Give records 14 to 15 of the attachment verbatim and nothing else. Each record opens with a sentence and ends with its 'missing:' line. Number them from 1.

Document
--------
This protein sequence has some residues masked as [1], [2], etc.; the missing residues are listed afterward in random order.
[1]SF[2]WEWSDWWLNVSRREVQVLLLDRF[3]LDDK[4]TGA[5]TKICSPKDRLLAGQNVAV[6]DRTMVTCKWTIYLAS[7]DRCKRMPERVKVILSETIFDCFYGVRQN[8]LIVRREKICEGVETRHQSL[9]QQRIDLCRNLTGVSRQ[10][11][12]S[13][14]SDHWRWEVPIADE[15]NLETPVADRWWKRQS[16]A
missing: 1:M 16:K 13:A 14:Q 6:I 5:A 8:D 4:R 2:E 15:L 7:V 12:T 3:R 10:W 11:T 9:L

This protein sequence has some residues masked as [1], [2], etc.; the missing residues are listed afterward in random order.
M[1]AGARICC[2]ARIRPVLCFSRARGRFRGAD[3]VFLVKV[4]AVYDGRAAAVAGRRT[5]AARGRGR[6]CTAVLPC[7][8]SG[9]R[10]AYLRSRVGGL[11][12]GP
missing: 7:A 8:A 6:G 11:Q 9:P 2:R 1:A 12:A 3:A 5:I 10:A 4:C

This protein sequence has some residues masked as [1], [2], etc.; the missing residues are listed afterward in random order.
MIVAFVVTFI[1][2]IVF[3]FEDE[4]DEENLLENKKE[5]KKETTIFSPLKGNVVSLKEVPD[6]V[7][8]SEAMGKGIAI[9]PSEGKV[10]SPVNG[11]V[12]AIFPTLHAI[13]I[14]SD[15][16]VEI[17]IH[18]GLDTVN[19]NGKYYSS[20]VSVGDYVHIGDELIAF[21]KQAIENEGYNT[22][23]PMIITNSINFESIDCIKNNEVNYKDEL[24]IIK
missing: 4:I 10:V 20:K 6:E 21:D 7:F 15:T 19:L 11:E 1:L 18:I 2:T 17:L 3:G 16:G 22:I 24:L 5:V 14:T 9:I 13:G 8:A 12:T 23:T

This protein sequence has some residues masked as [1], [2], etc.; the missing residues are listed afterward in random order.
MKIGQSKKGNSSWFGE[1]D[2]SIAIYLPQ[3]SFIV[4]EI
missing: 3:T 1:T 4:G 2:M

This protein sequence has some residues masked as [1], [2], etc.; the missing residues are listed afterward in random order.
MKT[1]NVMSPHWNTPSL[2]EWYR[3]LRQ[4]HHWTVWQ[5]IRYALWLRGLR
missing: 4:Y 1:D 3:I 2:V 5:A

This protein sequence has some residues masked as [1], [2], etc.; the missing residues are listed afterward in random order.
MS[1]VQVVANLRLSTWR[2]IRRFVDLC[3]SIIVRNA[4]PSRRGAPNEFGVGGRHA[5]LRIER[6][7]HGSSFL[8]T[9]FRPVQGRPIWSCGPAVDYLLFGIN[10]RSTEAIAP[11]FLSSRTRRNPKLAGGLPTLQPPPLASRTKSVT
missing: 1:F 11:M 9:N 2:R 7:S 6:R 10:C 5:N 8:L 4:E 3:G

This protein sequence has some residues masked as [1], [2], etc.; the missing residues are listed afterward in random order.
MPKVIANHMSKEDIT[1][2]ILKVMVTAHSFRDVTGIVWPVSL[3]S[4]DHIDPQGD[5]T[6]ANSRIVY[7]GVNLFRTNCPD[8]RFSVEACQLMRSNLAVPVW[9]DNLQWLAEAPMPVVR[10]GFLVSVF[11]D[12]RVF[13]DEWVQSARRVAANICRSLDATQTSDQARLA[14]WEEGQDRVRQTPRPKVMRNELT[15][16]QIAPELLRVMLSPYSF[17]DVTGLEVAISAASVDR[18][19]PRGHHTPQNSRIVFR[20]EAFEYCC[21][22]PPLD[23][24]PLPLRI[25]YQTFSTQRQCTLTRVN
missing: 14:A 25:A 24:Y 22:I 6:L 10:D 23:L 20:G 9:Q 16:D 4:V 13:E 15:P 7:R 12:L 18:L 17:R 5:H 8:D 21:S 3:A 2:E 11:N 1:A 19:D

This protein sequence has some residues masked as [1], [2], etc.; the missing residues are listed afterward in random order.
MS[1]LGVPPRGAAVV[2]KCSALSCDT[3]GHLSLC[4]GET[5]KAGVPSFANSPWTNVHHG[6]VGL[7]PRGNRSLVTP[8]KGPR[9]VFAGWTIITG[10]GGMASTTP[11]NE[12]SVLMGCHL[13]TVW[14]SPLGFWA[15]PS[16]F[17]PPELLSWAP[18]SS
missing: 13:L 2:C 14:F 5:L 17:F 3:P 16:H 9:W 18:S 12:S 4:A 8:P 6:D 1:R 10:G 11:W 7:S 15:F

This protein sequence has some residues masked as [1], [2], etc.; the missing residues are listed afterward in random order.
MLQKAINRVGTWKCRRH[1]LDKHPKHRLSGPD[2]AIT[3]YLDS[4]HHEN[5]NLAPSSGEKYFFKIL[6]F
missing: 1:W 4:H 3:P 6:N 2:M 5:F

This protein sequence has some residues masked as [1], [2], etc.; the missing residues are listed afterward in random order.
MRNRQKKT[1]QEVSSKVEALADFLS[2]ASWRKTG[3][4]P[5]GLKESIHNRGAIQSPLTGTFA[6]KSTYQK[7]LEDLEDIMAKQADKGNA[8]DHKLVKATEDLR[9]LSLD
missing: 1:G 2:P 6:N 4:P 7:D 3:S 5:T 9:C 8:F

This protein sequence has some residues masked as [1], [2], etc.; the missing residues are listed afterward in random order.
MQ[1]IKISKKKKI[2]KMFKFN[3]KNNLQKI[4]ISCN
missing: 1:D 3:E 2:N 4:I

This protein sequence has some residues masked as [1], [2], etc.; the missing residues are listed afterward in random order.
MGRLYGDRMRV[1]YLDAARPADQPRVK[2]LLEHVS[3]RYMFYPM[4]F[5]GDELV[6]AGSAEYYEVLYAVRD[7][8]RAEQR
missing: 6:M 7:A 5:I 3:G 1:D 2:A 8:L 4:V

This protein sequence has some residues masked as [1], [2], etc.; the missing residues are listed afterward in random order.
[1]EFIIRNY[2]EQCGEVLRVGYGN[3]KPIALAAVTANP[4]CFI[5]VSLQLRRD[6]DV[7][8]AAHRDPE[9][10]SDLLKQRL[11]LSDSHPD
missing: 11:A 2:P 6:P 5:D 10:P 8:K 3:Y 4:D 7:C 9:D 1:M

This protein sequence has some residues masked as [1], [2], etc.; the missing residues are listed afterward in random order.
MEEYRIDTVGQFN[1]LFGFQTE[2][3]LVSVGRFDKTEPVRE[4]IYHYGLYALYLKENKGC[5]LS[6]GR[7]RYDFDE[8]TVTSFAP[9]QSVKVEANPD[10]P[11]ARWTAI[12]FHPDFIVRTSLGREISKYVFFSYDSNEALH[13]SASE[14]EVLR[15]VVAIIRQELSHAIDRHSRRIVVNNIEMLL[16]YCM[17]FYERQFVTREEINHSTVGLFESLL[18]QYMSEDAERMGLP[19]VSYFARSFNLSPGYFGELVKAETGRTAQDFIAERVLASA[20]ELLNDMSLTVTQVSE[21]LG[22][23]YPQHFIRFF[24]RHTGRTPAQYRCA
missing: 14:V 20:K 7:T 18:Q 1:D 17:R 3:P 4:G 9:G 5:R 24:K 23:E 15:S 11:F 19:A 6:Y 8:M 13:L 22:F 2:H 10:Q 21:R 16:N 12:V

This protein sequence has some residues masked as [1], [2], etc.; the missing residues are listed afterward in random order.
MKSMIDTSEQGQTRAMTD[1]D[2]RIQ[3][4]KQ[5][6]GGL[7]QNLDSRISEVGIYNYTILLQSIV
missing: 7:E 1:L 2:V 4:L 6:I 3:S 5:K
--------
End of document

This protein sequence has some residues masked as [1], [2], etc.; the missing residues are listed afterward in random order.
MEEYRIDTVGQFN[1]LFGFQTE[2][3]LVSVGRFDKTEPVRE[4]IYHYGLYALYLKENKGC[5]LS[6]GR[7]RYDFDE[8]TVTSFAP[9]QSVKVEANPD[10]P[11]ARWTAI[12]FHPDFIVRTSLGREISKYVFFSYDSNEALH[13]SASE[14]EVLR[15]VVAIIRQELSHAIDRHSRRIVVNNIEMLL[16]YCM[17]FYERQFVTREEINHSTVGLFESLL[18]QYMSEDAERMGLP[19]VSYFARSFNLSPGYFGELVKAETGRTAQDFIAERVLASA[20]ELLNDMSLTVTQVSE[21]LG[22][23]YPQHFIRFF[24]RHTGRTPAQYRCA
missing: 14:V 20:K 7:T 18:Q 1:D 17:R 3:P 4:G 9:G 5:R 24:K 23:E 15:S 11:F 19:A 6:Y 8:M 13:L 22:F 2:H 10:Q 21:R 16:N 12:V

This protein sequence has some residues masked as [1], [2], etc.; the missing residues are listed afterward in random order.
MKSMIDTSEQGQTRAMTD[1]D[2]RIQ[3][4]KQ[5][6]GGL[7]QNLDSRISEVGIYNYTILLQSIV
missing: 7:E 1:L 2:V 4:L 6:I 3:S 5:K